As is well-known, he muzzled his caucus, including ministers, and the federal bureaucrats, including our diplomats. Never before in my 40 years of travelling abroad have I run into so many envoys at our embassies so fearful of giving even off-the-record briefings on the countries they are posted in. The John Manley commission on Afghanistan found this appalling, saying it has prevented our diplomats from representing our interests.

We also know what Harper did to the heads of three independent commissions who challenged him.

Linda Keen was fired as head of the Nuclear Safety Commission, hours before she was to appear before a parliamentary committee, over disagreements on the shutdown of the Chalk River reactor.

Chief electoral officer Marc Mayrand was berated and taken to court for prosecuting the Tories for accounting tricks to get around the Elections Act limits on spending.

Peter Tinsley, chair of the Military Police Complaints Commission, has been blocked at every turn from probing allegations of possible Canadian complicity in the torture of Afghan detainees.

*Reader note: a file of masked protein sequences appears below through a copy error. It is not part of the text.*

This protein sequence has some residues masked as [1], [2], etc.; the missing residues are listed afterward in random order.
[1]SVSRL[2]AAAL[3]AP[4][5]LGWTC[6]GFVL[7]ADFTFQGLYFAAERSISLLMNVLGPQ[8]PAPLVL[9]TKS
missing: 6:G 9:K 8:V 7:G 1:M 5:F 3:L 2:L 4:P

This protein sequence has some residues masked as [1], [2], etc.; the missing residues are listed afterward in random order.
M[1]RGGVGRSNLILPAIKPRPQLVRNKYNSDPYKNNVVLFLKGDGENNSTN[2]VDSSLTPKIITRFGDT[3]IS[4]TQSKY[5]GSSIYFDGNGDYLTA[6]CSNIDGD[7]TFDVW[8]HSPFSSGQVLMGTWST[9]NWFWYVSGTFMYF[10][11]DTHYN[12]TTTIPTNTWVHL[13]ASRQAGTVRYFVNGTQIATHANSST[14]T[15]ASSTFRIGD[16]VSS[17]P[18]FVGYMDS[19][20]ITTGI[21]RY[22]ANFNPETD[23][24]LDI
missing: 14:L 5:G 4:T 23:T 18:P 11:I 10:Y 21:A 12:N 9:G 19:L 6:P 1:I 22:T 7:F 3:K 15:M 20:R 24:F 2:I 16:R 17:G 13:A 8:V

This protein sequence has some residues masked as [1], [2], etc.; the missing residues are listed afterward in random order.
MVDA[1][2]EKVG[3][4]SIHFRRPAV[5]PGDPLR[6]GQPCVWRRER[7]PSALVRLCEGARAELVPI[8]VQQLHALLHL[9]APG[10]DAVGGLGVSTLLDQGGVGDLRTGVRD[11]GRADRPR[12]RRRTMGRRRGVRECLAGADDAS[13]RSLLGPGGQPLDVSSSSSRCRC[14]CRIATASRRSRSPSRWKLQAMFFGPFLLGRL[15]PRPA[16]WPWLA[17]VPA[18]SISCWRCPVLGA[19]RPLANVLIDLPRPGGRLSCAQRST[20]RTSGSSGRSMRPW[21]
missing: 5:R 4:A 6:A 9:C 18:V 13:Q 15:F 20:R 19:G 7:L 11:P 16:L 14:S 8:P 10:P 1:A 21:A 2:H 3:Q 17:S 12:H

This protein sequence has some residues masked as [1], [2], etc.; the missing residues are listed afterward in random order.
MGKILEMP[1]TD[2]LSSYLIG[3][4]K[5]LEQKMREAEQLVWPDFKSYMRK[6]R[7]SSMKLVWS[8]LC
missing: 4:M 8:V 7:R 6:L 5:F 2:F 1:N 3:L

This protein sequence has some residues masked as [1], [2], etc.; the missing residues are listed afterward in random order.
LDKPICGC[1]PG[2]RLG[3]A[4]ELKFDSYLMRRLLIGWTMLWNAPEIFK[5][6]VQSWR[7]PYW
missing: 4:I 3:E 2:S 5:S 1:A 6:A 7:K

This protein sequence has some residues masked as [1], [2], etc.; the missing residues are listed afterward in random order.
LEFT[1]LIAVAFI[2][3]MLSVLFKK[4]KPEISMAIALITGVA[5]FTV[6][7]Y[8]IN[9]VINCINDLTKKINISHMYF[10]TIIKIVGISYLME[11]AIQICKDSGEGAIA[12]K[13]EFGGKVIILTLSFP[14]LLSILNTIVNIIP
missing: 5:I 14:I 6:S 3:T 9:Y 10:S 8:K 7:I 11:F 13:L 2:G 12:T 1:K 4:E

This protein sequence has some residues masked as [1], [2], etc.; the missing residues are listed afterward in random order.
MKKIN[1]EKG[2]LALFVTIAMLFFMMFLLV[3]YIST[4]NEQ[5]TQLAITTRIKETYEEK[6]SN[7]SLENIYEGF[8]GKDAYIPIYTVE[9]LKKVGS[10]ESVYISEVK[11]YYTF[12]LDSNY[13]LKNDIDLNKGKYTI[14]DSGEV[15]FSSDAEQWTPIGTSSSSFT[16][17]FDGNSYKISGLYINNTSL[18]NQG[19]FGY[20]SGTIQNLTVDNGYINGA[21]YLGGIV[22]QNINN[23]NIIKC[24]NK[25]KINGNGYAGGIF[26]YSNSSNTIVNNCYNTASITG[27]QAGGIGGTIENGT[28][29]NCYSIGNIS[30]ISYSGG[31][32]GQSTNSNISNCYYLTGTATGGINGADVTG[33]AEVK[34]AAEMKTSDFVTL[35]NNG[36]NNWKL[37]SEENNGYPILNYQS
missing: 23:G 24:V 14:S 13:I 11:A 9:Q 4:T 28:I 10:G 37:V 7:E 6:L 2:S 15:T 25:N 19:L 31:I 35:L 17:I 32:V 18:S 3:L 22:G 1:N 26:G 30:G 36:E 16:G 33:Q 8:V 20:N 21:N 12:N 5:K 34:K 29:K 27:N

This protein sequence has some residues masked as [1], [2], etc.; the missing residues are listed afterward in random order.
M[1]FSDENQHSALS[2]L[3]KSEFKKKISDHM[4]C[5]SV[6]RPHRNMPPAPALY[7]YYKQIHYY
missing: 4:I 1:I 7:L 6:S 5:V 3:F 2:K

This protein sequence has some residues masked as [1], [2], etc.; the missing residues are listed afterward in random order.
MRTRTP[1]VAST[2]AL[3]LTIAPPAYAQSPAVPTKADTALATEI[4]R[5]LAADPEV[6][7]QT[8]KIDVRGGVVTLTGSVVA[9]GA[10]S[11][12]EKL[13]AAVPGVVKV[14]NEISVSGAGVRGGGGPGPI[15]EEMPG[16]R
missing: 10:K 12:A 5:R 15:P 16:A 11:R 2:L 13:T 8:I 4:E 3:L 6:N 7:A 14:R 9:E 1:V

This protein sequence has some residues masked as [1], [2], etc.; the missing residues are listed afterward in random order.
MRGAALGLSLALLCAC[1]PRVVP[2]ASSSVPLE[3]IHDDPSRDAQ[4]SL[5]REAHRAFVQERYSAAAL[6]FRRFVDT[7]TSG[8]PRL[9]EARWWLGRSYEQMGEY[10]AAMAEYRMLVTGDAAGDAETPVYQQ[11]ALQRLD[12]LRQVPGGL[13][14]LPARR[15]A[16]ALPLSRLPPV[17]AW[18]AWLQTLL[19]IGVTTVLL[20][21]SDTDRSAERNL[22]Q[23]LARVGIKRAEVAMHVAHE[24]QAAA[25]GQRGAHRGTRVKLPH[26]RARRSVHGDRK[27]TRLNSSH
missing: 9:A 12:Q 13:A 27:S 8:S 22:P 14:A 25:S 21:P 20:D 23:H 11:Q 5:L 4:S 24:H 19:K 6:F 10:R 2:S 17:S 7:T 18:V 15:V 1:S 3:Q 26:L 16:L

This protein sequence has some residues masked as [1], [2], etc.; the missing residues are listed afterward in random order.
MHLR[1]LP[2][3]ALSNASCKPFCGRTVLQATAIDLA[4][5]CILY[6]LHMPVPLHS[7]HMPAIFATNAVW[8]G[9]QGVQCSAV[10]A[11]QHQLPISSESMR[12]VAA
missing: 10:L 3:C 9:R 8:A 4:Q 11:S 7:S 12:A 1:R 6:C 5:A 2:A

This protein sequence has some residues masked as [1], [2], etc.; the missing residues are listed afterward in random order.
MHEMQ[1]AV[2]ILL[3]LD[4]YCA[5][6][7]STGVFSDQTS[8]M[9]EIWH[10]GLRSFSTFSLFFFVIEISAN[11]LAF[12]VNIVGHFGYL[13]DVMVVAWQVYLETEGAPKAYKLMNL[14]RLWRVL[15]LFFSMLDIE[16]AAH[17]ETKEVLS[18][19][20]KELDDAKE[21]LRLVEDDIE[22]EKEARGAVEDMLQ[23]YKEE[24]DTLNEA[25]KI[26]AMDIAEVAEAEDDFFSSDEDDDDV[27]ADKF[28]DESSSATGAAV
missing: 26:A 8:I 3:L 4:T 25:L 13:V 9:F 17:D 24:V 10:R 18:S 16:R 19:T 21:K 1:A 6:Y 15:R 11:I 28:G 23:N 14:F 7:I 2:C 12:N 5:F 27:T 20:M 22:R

"In each of these dust-ups," wrote professor Lorne Sossin of the faculty of law at the U of T, the Harper government looked "reckless, petty, arrogant, incompetent, paranoid, sinister and/or just plain vindictive."

Harper and his close associates are known to settle scores. Last year, he shocked the legal community by bypassing Dennis O'Connor for the job of Ontario chief justice.

The Court of Appeal judge had been number two to then retiring chief justice Roy McMurtry, who endorsed his candidacy, as did all the other judges on that bench.

It was speculated that perhaps the Prime Minister was unhappy with O'Connor's conclusions as chair of two commissions, one probing the Maher Arar tragedy and the other the Walkerton disaster, in which seven died after drinking contaminated water.

It was said that Finance Minister Jim Flaherty, in particular, had been miffed over the Walkerton report. It turns out that he was and did have something to do with turning Harper against O'Connor, two senior Tories have told me.

In separate interviews, both said that in his private conversations Flaherty made no secret of his displeasure with O'Connor.

Flaherty had been a key minister under Mike Harris and he blamed the judge for the Tories losing the 2003 election under Harris's successor, Ernie Eves. Now that Flaherty was the senior Harper minister from Ontario, O'Connor wasn't going to get the top job.